With the Election Charade Over, What Next for Vladimir Putin?

The opposition was eliminated in advance, ballots were stuffed and Vladimir Putin duly “won” the farcical Russian “election”, with a share of the vote slightly above the 70% percent he had modestly decreed for himself beforehand. Now that charade is over, attention turns to what next for Putin. He may have less choice in the matter than he would like.

Not for the first time, informed rumours persist that Putin would like to make this his last term in office. Such stories circulated previously in 2007 before Putin handed over the Presidency to his mini-me, Dmitry Medvedev. At that time in Moscow, Putin’s motorcade was seen less often speeding from his suburban mansion to the Kremlin. When he did appear, he seemed disengaged with the wearying day-to-day business of despotism.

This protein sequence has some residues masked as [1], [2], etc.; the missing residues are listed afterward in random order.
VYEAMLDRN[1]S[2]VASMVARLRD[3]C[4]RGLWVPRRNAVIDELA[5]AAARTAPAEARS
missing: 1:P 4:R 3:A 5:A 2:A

The suggestion was that Putin wanted to retire whilst he was still young enough to enjoy the immense wealth he had accumulated (as documented by anti-corruption activist Alexei Navalny and in the Panama Papers) and the pleasures of his private life.

The problem was that escape was not that easy and Putin felt he had little choice but to keep pulling the strings as Medvedev’s nominal Prime Minister, before returning to the Presidency in 2012.

His authority largely depends on being the all-powerful arbiter